CFHS code : AG75

Parish : St Andrew the Great

Inscription : IFR ROBERT FYNN d Jan 3 1892 aged 77 many years at the University Library also MARY his wife d Jan 6 1892 aged 75 also MARY ELIZABETH MARSHALL daughter of the above b Feb 16 1841 d Feb 16 1895

Monument : Headstone

Above information from Cambridge Family History Society Survey

Lat Lon : 52.202589, 0.13700207 – click here for location

Fynn headstone 2019

Monument

Roughly 10 rows from the central path on the southern border of the  parish – south of the centre circle.

Inscription

In Fond Remembrance of ROBERT FYNN who died January 3 1892 aged 77 years

Many years at the University Library

Also MARY his wife who died January 6th 1892 aged 75  years

“In death they were reunited”

Also MARY ELIZABETH MARSHALL daughter of the above born Feb’y 16 1841 died Feb 16th 1895

Relationships – Husband, wife & daughter.
Robert & Mary were buried on the same day – January 9th 1892

Robert Fynn (1814- 1892)

John Fynn

Robert was the son of John and Sarah. John was a porter at Corpus Christi College. Robert was born and baptised in the parish of St Bene’t’s on 7th July 1814.  The fact that he was baptised so quickly suggests that it was not thought that he would survive.  In fact, he lived to the age of 77; dying at 17 Earl Street,  in Cambridge in early 1892.
Robert married Mary Reeves in Cambridge on January 1st 1840, with Robert describing himself as a “Bookbinder”.

They had nine children: Mary E.  (b 1841), Emma  (b 1843), Charles  (b 1844), Sophia (b 1847), Sarah Sophia (b 1849) (She married a Pratt ASTLE, who would appear to be the brother  of Hannah Hills husband, during the December 1873 Quarter), Robert John (b 1850) ( A Robert John Fynn married in Lambeth in the June quarter of 1879.  He and his brother Frederick appear to have married Cable sisters; one of whom committed suicide shortly after her marriage to Frederick.), Frederick (b 1854), Eliza (b 1859), and Hannah Hills -(b c. 1856) (She  married a John Astle on 22 November 1882. Her sister Sarah Sophia also married an Astle.

In Robert’s day the staff of the Library grew, but remained very small, latterly comprising Librarian, one or two Under-Librarians, an Assistant Under-Librarian, six to nine Library Assistants, two pasters, a porter, a handyman/cleaner and two “boys”. The Library, of course, was still in the Old Schools/Cockerell Building by Senate House Passage.

The original Library catalogues were in manuscript. Around March 1854 it was decided to begin the guardbook catalogue with the records on printed slips pasted into it, initially just for newly catalogued books. In the 1860s a retrospective project was begun, adding printed slips for the older books in the manuscript catalogues. This is the guardbook catalogue with the dark green binders still in the Catalogue Hall. It was Robert’s job to paste the printed slips into the volumes, using a thin line a flour and water paste top and bottom of each slip and leaving the sides unpasted in order that a scalpel could be inserted when it became necessary to move a slip. This was fairly skilled work, as for more prolific authors there are so called schemes for arranging the slips (complete works, selections from their works, selected works, separate titles, works edited by the author, works about the author etc.) never mind the really tricky sections such as Bible or Cambridge University, i.e. slips are not always inserted in simple alphabetical order. There were also foreign languages to consider.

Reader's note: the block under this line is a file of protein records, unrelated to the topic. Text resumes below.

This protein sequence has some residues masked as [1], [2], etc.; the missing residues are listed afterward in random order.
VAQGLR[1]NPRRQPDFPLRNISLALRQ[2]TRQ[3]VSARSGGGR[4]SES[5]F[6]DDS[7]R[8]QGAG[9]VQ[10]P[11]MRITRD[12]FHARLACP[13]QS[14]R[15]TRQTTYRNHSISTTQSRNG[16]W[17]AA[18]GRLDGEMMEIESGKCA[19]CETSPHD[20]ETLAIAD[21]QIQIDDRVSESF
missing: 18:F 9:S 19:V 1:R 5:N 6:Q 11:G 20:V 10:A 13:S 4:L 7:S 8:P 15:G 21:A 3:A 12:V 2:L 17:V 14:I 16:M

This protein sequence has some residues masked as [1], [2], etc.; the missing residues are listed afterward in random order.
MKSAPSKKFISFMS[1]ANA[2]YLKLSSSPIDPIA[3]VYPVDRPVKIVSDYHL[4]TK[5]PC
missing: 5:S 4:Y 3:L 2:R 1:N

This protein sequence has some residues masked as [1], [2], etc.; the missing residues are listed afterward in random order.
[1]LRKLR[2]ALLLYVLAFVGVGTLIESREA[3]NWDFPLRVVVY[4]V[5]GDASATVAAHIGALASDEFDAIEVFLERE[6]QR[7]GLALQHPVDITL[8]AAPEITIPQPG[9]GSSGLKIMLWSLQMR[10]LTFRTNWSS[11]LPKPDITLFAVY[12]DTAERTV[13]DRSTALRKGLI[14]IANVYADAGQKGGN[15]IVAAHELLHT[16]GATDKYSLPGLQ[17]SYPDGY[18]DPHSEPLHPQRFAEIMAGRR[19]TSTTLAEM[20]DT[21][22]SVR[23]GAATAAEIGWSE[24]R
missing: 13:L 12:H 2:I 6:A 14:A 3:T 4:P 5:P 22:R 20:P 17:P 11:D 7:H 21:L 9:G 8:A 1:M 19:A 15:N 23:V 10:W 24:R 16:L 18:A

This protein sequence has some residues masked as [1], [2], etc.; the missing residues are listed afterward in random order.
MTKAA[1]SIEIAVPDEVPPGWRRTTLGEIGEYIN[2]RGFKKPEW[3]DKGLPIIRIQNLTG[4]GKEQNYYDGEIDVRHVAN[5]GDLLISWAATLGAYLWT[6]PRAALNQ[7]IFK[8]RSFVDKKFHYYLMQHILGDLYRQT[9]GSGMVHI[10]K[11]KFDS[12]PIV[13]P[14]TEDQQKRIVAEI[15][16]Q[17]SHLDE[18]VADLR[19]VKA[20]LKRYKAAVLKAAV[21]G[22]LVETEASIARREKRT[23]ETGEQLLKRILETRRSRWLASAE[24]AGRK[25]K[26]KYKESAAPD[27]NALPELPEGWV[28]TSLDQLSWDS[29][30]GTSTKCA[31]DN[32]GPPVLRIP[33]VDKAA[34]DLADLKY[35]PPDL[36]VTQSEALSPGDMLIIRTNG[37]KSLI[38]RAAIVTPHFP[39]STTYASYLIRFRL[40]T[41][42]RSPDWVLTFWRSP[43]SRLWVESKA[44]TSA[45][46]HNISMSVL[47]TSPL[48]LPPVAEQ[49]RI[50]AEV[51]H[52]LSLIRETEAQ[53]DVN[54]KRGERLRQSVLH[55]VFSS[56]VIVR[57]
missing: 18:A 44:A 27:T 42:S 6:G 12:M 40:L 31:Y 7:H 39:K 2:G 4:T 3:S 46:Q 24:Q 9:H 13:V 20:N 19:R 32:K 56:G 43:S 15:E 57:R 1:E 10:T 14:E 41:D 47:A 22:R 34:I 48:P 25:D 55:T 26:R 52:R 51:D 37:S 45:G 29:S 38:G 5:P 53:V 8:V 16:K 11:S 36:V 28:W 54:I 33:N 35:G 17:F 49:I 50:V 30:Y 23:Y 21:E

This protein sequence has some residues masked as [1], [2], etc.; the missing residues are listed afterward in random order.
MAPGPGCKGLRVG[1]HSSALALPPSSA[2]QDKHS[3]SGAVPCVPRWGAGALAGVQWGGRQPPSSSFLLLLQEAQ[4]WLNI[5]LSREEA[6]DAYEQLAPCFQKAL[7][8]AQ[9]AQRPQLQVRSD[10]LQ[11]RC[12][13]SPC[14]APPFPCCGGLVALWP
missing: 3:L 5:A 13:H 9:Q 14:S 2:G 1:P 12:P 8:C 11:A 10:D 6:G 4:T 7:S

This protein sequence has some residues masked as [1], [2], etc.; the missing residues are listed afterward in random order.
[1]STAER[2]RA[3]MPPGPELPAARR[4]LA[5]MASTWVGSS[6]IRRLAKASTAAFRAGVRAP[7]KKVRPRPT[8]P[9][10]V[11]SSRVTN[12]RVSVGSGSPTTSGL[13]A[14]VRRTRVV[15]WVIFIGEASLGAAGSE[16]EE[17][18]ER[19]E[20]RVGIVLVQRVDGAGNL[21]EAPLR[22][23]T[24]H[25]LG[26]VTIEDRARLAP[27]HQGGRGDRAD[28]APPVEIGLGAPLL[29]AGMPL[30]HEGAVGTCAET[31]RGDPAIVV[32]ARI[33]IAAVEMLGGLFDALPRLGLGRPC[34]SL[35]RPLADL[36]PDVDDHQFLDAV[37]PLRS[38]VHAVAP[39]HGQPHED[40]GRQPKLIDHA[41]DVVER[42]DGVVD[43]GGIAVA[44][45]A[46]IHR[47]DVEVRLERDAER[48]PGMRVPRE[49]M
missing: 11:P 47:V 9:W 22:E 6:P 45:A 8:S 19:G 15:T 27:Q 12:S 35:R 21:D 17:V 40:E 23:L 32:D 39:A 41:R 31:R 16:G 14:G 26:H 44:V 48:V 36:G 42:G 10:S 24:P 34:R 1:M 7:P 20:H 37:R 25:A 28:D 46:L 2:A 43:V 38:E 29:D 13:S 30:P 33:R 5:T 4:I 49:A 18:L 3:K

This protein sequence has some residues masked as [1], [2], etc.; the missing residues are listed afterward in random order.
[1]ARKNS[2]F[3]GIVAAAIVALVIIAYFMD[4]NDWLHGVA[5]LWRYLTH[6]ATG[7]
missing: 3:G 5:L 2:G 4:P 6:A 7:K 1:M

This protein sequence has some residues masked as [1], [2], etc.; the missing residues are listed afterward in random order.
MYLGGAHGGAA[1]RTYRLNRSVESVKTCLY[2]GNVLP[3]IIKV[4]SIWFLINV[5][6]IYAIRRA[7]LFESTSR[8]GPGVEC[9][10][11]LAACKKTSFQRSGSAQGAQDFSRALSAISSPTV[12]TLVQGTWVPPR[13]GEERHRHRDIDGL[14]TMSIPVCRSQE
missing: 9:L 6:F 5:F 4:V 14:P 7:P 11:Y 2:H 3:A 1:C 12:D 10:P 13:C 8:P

Here are some relevant extracts from University sources:

“In order to expedite the progress of the work it is desirable to employ another hand in pasting the titles which have been so copied and in otherwise contributing to the details of the catalogue. They, therefore, recommend, after conferring with the Librarian, that the services of an additional assistant be engaged for these purposes at a remuneration not exceeding one pound a week.” (Syndicate minute, 27/3/1854)

“To engage the services of Robert Fynn for the work described in the report of the Syndicate made to the Senate on 27 March 1854 at the remuneration of one pound a week.” (SM, 15/5/1854)

“The Vice-Chancellor read a letter from Mr Hobson relative to the employment of Mr Fynn in the Library during the time which would elapse before Long Vacation, when the work of making the catalogue, for which he was originally employed, will be resumed. The Syndicate were of the opinion that he should be continued in the Library during that time.” (SM, 18/4/1860)

“An application from William [sic] Fynn to be allowed to work for an increased period of time daily at 6d per hour was refused, the Syndicate not considering it desirable that he should be allowed the use of a candle after dark.” (SM, 17/10/1860)

“It was agreed at the next meeting an application from R. Fynn for increase of salary be considered.” (SM, 24/4/1861)

“It was agreed to allow 2/6 per week in addition to the payment now received by Robert Fynn.” (SM, 8/5/1861)

“That the Vice-Chancellor be requested to propose a Grace sanctioning the permanent employment of a boy for menial work in the Library at a salary not exceeding ten shillings per week to be fixed from time to time by the Library Syndicate.” (SM, 16/11/1864)

“To raise the wages of Robert Fynn, Junior, the boy employed under the authority of the Grace of the Senate passed 24 Novr 1864, from 6/- to 7/- per week.” (SM, 8/11/1865)

“The Vice-Chancellor having read an application from Robert Fynn, one of the Library Assistants, for an increase of wages, it was agreed to consider such application at a future meeting.” (SM, 4/12/1866)

“That Robert Fynn’s wages be increased from 26/6 to 28/-.” (SM, 11/12/1866)

“To authorise the Librarian to dismiss the boy R.J. Fynn, and to engage another boy at five shillings per week.” (SM, 5/2/1868)

“A memorial from three of the Library Assistants with reference to the scheme for the remuneration of their services, an application from Fynn the Paster for an increase of salary and other points connected with the salaries of Library staff were referred to the same Subsyndicate to report upon them.” (SM, 17/2/1875)

“The wages of the Paster and Porter be raised from 28s to 32s a week.” (Printed report of the Library Syndicate to the Senate, 28/4/1875, with manuscript note: “Confirmed by Grace May 13, 1875, the augmentation to the Paster’s & Porter’s wages being limited to the present Paster & Porter.”)